Friends of the Mountain Dulcimer

Friends of the Mountain Dulcimer

Raffele - a European relative of the Mountain Dulcimer

Raffele - a European relative of the Mountain Dulcimer

The Raffele is a traditional folk instrument of the alpine regions in Europe (parts of Bavaria, Tyrol, South Tyrol). It derives from the Scheitholt, is tuned DAA - and it is one of the ancestors of the "modern" concert zither.
This instrument was built by Robert Grasser ( It is made of spruce, plum and walnut wood.

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Comment by Peter W. on February 7, 2013 at 5:32am

Thanks for your interest, Carrie! :)

Yes, the Raffele is rather loud. When played in a rural restaurant it has to prevail against talking, eating, drinking and laughing people. As the Raffele doesn't have the deep chord strings (as a modern zither has) it is often accompanied by a guitar.
But I still play the dulcimer as well - and the Raffele forces me to learn the DAA-tuning now!

Comment by Carrie Barnes on February 6, 2013 at 3:09pm

Peter, thanks so much for not only all the information, but the sample vid as well.  My fingers are itching!  LOL! I really the higher clear sound and seems as though it could hold it's own really well with other instruments.  Interesting history and setup on it as well.  Many thanks for your well thought out presentation and information!

Comment by Peter W. on February 6, 2013 at 2:39pm

Just to give a first impression of how the instrument sounds and how it is played:

This is not a certain song, just some easy typical sequences.

Comment by Peter W. on February 3, 2013 at 1:30pm

The Raffele is not played with a noter - the tall frets make that impossible. I don't know when this kind of frets became common for instruments of the zither family.

I remember that Keith Young has built some Raffeles for this duo. As far as I can see, he built his Raffeles with "regular" frets. There is still some information on his website:

And he has used the simple zither pins (you can find that on some Raffele models over here as well) instead of the geared tuners on mine.

The right hand strums with a pick / plectrum.

Comment by Ken Hulme on February 3, 2013 at 9:50am

Interesting - A diatonic fretboard with a 1+, but no 13th fret.  I understand the lack of a 13 fret on that short of scale.  Is it ever played with a Noter?  Or always with bare fingers?

Comment by Peter W. on February 3, 2013 at 5:44am

@Ken: To be more precise, I just made this fretboard comparison and labelled the frets with the numbers as it is common in the dulcimer world. So you can compare how the fret layout of the Raffele and the MD correspond. The confusing thing is, that fret no. 13 is left out on the Raffele - it would be to close to the 12th fret (you must consider, that we have 16 1/2 inches on the Raffele compared to 28 1/2 inches on the McSpadden Dulcimer).

Comment by Peter W. on February 2, 2013 at 4:15pm

Give me a few days to get familiar with the instrument - maybe I can record a little sequence tomorrow. But I have to get used to the short scale fretboard (415mm, about 16 1/2 inches).

The tall frets are typical for zither instruments. When you play the guitar, you press down the strings with your fingertips "from behind", so the fingertails won't touch the fretboard (provided you cut them regularly). As you press down the strings of the zither (like the mountain dulcimer) "from above", your fingernails might touch the fretboard before your fingertips press down the strings hard enough.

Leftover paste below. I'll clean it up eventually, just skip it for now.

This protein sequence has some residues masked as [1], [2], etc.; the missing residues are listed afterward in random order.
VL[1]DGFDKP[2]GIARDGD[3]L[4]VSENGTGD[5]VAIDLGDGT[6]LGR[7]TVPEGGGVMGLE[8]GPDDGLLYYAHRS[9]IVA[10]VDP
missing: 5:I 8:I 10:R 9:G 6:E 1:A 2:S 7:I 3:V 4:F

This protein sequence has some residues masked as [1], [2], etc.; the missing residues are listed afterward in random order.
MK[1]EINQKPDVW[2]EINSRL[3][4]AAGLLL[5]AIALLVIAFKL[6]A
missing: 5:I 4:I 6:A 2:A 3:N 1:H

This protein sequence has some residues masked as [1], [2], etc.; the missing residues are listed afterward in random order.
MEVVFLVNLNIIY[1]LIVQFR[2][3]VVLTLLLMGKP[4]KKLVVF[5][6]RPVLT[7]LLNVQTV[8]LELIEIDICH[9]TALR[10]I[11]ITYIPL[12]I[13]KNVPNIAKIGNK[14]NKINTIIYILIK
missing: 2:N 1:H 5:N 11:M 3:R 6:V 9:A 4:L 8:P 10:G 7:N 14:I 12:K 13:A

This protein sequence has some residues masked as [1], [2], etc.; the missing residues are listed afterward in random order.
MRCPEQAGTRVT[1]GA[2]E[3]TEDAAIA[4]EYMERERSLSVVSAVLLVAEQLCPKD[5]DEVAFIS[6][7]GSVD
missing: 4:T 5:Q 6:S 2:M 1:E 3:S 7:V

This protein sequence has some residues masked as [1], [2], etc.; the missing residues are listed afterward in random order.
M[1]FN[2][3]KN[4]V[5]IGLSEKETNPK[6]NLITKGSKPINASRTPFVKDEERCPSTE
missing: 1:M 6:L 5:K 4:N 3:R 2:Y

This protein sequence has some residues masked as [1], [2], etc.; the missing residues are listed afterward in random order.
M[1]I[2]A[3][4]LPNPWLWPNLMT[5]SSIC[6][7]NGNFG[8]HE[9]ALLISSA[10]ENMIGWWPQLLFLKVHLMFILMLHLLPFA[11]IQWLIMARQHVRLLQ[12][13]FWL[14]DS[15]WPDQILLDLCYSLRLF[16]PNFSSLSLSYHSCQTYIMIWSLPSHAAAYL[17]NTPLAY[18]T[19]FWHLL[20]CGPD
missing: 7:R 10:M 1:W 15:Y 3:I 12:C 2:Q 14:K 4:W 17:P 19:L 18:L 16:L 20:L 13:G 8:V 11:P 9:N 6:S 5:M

So these tall frets allow to press down the strings without even touching the wooden fretboard at all. But I have to get used to it - it's not as smooth as playing on a dulcimer with rounded frets.

The Raffele is tuned in DAA, and is basically diatonic. It has what we (dulcimer players) would call a "1+" fret, but traditionally there is no "6+" and no "8+".

Apart from that, the spacing is quite similar to a dulcimer. It only drifts away from the diatonic scale in the last two or three highest frets, because a "half-tone" fret would be too narrow to get a finger in it.

Some luthiers also make Raffeles with a chromatic fretboard (Robert Grasser does so as well on request), but I wanted to have the tradiational fret spacing.

This kind of peg tuners are also typical for zithers nowadays. Compare the tuners for the melody strings of the concert zither here (whereas the chord strings of the zither still have the typical "zither pins" you have to tune with a tuning wrench, i.e. the kind you also find on autoharps etc.).
The three-peg-tuners for the Raffele are made by a supplier (who also produces 5- and 6-peg-tuners for concert zithers) especially for the Raffele. Robert Grasser buys them.
In former time Raffele-like instruments (the Scherrzither and others) also had drone strings, but today it is usually played in chord-melody-style with fast strumming.

I hope I could answer your questions.

Comment by Ken Hulme on February 2, 2013 at 3:43pm

Very Interesting, Peter.  Your friend does great work. 

Very strange to American eyes to see such tall frets made from flat slices of metal rather than mushroom-shaped pieces. 

And the fret spacing scheme is equally interesting - it does not appear to be chromatic, nor is it diatonic. 

The other interesting thing for me as a builder is the three peg tuner with the unusual shaped body.  Are those a commercially available item, or does he have them made especially for his instruments?

Comment by Carrie Barnes on February 2, 2013 at 3:08pm

I find this fascinating Peter, and enjoyed the website link provided.  I notice it said it was played with a plectrum, but noting noted on how it was fretted/fingered.  Also, it looked like it did not have a 6 1/2 fret either.  Pretty interesting stuff here, thanks for sharing!

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